Felipe Vielmann wasn’t the sort of kid you’d collar behind the trigger of a BB gun, nor was the Seventh-day Adventist a shoot-’em-up video arcade game buff. Instead, Vielmann remembers playing plenty of soccer in his southern California neighborhood and aspiring to be a paramedic. He never imagined he’d join the military.
But toward the end of his junior year of high school the magnitude of the 1991 Gulf War registered on his radar. Suddenly, military service “became an issue I had to wrestle with,” Vielmann recalled.
Vielmann’s Adventist parents “were unsure of why I was even interested in [enlisting],” he recollects. Assuring them that his decision to enlist marked no spiritual about-face, Vielmann reported for basic training. The next four years, he says, proved to be a “tremendous blessing.”
When he scored in the top 3 percent on the Armed Services Vocational Aptitude Battery—essentially the armed forces’ entrance exam—the military offered Vielmann a chance at a career as a military linguist rather than a Marine Corps security guard, as he planned. Despite a new contract and a crash course in Arabic, Vielmann was still classified as a combatant and deployed with a weapon, something he makes no apologies for.
“The question really comes down to why you’re doing what you’re doing,”
“The question really comes down to why you’re doing what you’re doing,” Vielmann says. “If your rationale for bearing arms is to feel powerful and in control, you’re carrying a weapon for all the wrong reasons.”
Traditionally, Adventists have expressed admiration for persons such as Desmond Doss and others who found bearing arms incompatible with Adventist values. Doss, a World War II United States Army medic who refused to carry a weapon, was awarded the Congressional Medal of Honor for single-handedly rescuing 75 wounded soldiers in a hail of enemy bullets on the Japanese-held island of Okinawa.
But today, many Adventists enlisted in the United States military are of the Vielmann, rather than the Doss, persuasion: They see carrying—and potentially using—a weapon as an undesirable but inevitable element of military service. Of the estimated 7,500 Adventists who in 2006 served in the U.S. military, virtually all were enlisted as combatants—excepting the 50 chaplains classed as noncombatants by the Geneva Convention—says Chaplain Gary R. Councell, then the associate director of Adventist Chaplaincy Ministries at the world church’s headquarters.
In many countries joining the armed forces as a noncombatant is no longer a viable option.
The rate of Adventists enlisting as voluntary combatants outside the U.S. has climbed comparably, observes Councell, particularly in such places as the Philippines and certain African countries. In many countries, he explains, joining the armed forces as a noncombatant is no longer a viable option, and where it is, few enlistees have the patience for the detailed process usually required to secure special permission for such status.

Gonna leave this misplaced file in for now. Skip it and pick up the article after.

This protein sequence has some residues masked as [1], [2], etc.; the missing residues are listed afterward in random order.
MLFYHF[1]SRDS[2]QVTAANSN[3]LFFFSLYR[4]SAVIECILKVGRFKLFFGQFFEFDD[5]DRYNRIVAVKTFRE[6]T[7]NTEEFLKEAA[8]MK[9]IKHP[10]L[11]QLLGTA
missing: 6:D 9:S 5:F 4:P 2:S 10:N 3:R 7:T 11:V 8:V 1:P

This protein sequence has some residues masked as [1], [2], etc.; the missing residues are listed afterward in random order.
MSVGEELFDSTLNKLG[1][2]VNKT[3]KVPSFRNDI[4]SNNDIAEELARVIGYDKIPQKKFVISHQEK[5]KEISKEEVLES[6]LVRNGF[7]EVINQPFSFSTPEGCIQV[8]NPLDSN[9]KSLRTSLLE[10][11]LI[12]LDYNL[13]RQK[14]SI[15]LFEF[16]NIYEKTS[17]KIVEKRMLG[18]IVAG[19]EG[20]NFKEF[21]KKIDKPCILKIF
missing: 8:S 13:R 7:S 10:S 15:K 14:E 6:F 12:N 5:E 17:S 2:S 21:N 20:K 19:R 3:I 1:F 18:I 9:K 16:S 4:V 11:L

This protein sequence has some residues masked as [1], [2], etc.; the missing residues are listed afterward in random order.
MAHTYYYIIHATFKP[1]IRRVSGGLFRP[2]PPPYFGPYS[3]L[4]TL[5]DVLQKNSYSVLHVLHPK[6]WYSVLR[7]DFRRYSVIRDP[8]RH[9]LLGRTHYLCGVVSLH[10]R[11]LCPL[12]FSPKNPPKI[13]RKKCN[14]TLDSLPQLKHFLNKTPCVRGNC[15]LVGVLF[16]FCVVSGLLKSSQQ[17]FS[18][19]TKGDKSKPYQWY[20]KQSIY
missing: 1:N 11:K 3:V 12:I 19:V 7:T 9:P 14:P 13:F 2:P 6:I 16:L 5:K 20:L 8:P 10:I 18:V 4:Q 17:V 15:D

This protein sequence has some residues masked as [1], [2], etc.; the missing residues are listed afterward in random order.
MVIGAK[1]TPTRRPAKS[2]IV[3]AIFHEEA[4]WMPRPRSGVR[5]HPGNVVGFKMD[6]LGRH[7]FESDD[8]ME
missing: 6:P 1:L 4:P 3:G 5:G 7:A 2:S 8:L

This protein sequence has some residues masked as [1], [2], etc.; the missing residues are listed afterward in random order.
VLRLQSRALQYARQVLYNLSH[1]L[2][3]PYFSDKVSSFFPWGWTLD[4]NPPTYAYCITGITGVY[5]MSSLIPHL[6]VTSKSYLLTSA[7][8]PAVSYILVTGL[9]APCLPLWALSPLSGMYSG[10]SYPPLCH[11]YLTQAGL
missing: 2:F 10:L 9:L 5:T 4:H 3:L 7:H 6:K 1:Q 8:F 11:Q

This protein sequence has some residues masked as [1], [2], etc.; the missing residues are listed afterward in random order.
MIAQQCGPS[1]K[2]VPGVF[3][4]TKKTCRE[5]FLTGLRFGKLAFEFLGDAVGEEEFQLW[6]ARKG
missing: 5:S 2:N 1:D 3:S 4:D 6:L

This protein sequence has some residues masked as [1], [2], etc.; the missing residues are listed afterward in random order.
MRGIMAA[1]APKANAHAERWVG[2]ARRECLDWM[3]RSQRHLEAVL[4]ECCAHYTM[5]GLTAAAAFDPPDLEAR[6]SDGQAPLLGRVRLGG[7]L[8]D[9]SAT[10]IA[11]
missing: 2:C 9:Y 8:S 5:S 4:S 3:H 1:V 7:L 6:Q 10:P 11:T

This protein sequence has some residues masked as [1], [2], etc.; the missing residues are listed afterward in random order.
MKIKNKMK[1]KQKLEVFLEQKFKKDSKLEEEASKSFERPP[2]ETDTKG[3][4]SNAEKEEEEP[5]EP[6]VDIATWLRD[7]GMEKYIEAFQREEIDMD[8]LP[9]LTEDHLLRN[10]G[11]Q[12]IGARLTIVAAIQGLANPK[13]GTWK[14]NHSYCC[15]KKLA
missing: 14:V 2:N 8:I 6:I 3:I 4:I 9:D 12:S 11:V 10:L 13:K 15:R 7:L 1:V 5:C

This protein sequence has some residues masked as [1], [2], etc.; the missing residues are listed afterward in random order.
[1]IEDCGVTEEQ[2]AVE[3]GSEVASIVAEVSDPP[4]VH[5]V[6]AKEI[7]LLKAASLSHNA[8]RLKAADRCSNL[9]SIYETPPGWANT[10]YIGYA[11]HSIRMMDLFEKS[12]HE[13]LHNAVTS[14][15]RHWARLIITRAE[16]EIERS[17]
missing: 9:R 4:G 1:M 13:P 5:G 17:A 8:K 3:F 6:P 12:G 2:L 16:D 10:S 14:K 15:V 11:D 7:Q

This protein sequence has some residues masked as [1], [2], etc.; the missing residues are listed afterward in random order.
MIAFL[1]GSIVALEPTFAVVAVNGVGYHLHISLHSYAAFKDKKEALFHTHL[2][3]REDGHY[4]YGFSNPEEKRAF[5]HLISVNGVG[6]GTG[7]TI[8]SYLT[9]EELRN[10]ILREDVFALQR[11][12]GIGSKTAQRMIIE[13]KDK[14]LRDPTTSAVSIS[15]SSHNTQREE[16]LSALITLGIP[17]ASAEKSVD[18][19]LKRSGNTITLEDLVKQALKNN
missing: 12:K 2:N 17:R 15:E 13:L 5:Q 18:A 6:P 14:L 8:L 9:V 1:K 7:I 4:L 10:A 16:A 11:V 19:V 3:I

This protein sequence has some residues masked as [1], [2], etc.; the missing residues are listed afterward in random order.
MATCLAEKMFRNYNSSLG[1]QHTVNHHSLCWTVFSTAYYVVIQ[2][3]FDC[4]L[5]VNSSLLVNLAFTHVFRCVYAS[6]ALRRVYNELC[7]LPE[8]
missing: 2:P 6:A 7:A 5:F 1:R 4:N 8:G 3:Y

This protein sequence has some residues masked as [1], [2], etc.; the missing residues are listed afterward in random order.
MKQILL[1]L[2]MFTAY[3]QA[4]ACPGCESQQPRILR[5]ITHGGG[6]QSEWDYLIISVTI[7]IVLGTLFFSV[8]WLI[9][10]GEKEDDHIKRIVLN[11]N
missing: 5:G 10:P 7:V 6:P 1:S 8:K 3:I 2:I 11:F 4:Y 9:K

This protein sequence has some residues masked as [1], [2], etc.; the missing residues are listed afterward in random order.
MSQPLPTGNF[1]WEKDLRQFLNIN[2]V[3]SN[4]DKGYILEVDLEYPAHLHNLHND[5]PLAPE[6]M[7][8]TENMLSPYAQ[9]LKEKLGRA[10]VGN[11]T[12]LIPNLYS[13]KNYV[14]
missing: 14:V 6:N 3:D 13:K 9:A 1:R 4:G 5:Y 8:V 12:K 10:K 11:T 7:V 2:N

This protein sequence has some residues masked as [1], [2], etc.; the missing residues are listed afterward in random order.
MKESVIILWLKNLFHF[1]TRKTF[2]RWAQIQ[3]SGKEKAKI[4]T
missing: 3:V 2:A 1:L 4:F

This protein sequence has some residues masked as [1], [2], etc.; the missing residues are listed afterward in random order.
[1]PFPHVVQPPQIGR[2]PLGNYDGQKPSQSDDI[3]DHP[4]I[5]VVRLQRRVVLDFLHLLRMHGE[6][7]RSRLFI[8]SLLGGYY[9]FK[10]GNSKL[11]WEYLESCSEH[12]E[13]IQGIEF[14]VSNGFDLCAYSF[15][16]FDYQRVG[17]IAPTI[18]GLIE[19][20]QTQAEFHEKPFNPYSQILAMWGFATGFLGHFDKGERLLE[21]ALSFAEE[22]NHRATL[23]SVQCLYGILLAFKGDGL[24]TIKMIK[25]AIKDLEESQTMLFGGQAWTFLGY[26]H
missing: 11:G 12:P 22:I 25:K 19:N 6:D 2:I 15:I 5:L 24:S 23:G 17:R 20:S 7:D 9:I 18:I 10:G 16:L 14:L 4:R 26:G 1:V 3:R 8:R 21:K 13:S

In some countries, such as Korea, involuntary military service remains a troubling auxiliary issue. Adventists in these countries face strict conscription laws, opposition to which more often than not lands them in prison, where Sabbath-keeping and adhering to dietary laws is extremely difficult. And then there are countries such as Israel, where citizens are required to serve as reservists subject to call until age 50.
Then again, some Adventists, such as Vielmann, don’t believe that combatancy actually conflicts with Adventist values. “For me, it was more of an issue of duty to God and country,” Vielmann explains. “[I got a] sense through the Bible that God always had an army; God always had a group of committed people ready to stand up for what’s right.”
Councell worries that many young, career-minded American Adventist enlistees join without giving much consideration to the consequences of their decision. Vielmann concurs. “[Adventist] academies can be a safe place to wrestle with heavy issues, and I think military service needs to be one of those issues,” he says, noting that if youth are not fully equipped to make informed, responsible decisions, they will easily be overwhelmed when the “academy bubble” bursts at graduation.
The Polish church does not advocate military service, he says, but neither does it “press anybody to avoid the army.”
Roman Chalupka, secretary of the Adventist Church in Poland, says of young, career-minded American Adventist enlistees that it is “their decision and their own responsibility.” The Polish church does not advocate military service, he says, but neither does it “press anybody to avoid the army.”
If you ask Vielmann about his years in the military, he’ll tell you he felt clearly called by God to serve his country. “Can I stand up and say that [my experience] should be that of every other Adventist? No. Obviously, it’s largely an issue of personal conviction. It’s something between you and God,” Vielmann says. Though his choice differed from the decision of Desmond Doss, Vielmann will also tell you that when God’s plan for your life comes in conflict with any lesser expression of loyalty—including carrying a weapon for your country—you surrender all to Him, and trust Him to give you peace in challenges that are certain to come.
At the time this article was originally published, Elizabeth Lechleitner served a news assistant for the Adventist News Network of the Seventh-day Adventist Church.